Early Life on Nevis, St. Eustatius, and St. Croix

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The Alexander Hamilton Museum in Charlestown, Nevis.

Alexander Hamilton’s Birthplace on Nevis

Although he was one of the people most responsible for America’s political and economic independence from Great Britain, Alexander Hamilton sprang from humble origins. He was born on January 11 about 1754 on the small Caribbean island of Nevis. Hamilton’s father was James Hamilton, an unsuccessful Scottish merchant. His mother, Rachel Faucett Lavien, was of English and French Huguenot background and was born on Nevis.

The Alexander Hamilton Museum is part of the Nevis Historical and Conservation Society. The museum occupies the first floor of the main building and an adjacent building, where there is a Hamilton exhibit. The second floor of the main building is where the Nevis House of Assembly meets. Nevis is part of the Federation of St. Kitts and Nevis.

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Map of the Caribbean, 1790s

This map detail shows Hamilton's birthplace, the island of Nevis, as well as the islands of St. Eustatius and St. Croix, where Hamilton grew up as a young man.

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View of St. Eustatius, 1777.

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Fort de Windt, St. Eustatius.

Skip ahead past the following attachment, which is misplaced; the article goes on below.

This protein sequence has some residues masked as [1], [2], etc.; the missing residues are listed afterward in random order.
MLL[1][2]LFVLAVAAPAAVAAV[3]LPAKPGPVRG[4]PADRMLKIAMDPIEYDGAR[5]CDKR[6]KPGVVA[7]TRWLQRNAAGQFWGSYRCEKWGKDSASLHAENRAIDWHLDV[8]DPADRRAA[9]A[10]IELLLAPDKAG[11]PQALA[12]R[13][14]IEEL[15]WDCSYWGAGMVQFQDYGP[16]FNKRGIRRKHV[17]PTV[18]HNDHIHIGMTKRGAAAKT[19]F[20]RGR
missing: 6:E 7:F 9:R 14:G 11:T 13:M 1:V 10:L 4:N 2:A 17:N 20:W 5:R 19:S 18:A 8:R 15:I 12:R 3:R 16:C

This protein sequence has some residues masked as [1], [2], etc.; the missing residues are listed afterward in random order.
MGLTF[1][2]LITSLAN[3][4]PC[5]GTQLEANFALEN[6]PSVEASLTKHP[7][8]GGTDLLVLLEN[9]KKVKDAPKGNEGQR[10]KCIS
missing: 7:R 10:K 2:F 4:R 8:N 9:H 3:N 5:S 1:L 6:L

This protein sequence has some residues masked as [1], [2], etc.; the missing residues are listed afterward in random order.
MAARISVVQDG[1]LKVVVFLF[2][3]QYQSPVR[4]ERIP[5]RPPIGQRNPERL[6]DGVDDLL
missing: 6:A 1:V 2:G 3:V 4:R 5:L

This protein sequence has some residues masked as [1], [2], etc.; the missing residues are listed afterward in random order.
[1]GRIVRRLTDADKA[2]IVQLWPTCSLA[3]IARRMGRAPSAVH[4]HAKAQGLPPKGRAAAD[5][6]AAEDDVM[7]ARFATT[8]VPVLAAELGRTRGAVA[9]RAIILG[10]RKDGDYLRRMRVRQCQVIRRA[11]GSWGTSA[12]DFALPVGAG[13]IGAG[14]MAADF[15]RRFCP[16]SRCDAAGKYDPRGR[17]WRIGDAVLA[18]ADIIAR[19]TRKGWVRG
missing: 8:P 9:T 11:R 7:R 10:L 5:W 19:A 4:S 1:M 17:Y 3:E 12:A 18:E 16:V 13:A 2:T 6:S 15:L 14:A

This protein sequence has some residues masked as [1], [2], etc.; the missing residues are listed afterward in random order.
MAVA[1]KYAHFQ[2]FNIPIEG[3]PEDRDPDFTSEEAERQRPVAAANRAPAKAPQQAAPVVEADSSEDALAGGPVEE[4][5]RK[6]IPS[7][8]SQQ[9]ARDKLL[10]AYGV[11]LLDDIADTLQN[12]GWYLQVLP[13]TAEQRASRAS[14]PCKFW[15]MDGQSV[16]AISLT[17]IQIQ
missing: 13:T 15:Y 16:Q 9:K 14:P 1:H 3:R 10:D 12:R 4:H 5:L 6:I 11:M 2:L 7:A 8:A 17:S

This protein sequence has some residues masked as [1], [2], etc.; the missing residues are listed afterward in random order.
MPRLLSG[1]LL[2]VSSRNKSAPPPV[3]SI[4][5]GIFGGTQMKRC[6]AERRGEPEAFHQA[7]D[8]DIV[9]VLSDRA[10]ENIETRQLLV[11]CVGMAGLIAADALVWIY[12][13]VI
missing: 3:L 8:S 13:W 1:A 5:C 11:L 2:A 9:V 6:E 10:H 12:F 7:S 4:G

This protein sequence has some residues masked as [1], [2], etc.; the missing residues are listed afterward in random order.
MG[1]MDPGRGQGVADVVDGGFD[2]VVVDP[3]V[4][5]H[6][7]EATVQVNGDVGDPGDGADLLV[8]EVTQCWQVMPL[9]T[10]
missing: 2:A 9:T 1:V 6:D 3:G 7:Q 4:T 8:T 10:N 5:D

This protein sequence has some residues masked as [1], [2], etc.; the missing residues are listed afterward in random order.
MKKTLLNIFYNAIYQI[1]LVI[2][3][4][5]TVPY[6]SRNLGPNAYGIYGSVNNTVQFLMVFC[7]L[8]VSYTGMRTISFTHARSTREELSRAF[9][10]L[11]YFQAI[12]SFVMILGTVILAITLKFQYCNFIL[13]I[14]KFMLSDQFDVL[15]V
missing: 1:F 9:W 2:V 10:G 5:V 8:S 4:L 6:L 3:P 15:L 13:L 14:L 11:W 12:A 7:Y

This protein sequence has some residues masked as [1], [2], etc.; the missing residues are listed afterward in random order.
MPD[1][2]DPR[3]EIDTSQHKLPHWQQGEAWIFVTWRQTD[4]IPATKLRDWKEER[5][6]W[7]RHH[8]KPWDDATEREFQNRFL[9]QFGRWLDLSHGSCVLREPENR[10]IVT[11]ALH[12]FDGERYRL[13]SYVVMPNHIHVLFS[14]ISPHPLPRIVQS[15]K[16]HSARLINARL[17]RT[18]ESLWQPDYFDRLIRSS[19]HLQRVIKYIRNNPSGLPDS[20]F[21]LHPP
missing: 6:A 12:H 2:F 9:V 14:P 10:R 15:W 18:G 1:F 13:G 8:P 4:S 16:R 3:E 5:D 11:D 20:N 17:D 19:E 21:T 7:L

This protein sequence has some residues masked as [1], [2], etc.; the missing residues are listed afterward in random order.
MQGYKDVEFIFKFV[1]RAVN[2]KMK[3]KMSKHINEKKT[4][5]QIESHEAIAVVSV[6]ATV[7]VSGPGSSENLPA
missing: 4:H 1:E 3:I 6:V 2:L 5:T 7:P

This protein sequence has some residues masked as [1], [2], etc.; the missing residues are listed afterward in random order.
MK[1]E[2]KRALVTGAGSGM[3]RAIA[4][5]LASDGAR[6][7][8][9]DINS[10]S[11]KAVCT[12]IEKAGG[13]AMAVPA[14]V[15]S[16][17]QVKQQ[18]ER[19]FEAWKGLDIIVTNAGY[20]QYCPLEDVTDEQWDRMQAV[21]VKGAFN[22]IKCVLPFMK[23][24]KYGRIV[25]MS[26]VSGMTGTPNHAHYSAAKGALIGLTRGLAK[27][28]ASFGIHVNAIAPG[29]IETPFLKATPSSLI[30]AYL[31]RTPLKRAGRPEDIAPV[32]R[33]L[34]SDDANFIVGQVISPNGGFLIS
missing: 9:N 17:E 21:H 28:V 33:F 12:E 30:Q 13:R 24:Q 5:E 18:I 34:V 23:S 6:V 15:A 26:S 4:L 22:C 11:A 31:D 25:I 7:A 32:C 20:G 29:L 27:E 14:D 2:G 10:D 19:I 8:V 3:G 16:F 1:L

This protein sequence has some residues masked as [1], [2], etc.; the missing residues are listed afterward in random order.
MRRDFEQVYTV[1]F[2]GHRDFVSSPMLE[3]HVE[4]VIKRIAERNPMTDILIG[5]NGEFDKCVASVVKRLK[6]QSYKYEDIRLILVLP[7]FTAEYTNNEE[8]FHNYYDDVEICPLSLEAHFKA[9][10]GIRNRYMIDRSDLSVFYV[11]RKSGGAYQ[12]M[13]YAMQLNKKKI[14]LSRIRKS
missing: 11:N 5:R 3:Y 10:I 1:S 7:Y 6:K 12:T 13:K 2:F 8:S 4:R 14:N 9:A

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The restored building of the 18th-c. Synagogue Honen Dalim in Oranjestad, St. Eustatius.

Hamilton on St. Eustatius

Hamilton's family moved on several occasions from one Caribbean island to another in search of better income and living. New evidence reveals that he and his family spent several years on the Dutch island of St. Eustatius, also known locally as Statia, situated just north of St. Kitts, where young Hamilton would have continued his early education.

Historically neutral, St. Eustatius offered a port free of duties and taxation to all merchant ships traveling between the colonies and the mother countries, thus becoming a thriving center of international trade. Numerous ships entered the port, delivering and trading raw goods and finished products. Many people flocked to the island in search of fortune and better opportunity for advancement.

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Early view of the Port of Christiansted, St. Croix.

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Rachel Faucett Lavien monument on St. Croix.

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The port of Christiansted today, with a view of the old Scale House in the center and the old Customs House to the left.

Hamilton on St. Croix

In 1765, James Hamilton moved to St. Croix, and shortly thereafter sent for the rest of the family, which included Alexander, his mother, and his brother James. Soon after that James Hamilton abandoned the family and Rachel later died of fever. Alexander, about 12, started clerking in the mercantile firm of Beekman and Cruger. In this role, he often needed to go to the port for various documents, inspection, and weighing needed for shipments arriving or leaving the island. According to his son John, Hamilton referred to this work experience as “the most useful part of his education.”

Early Life on Nevis, St. Eustatius, and St. Croix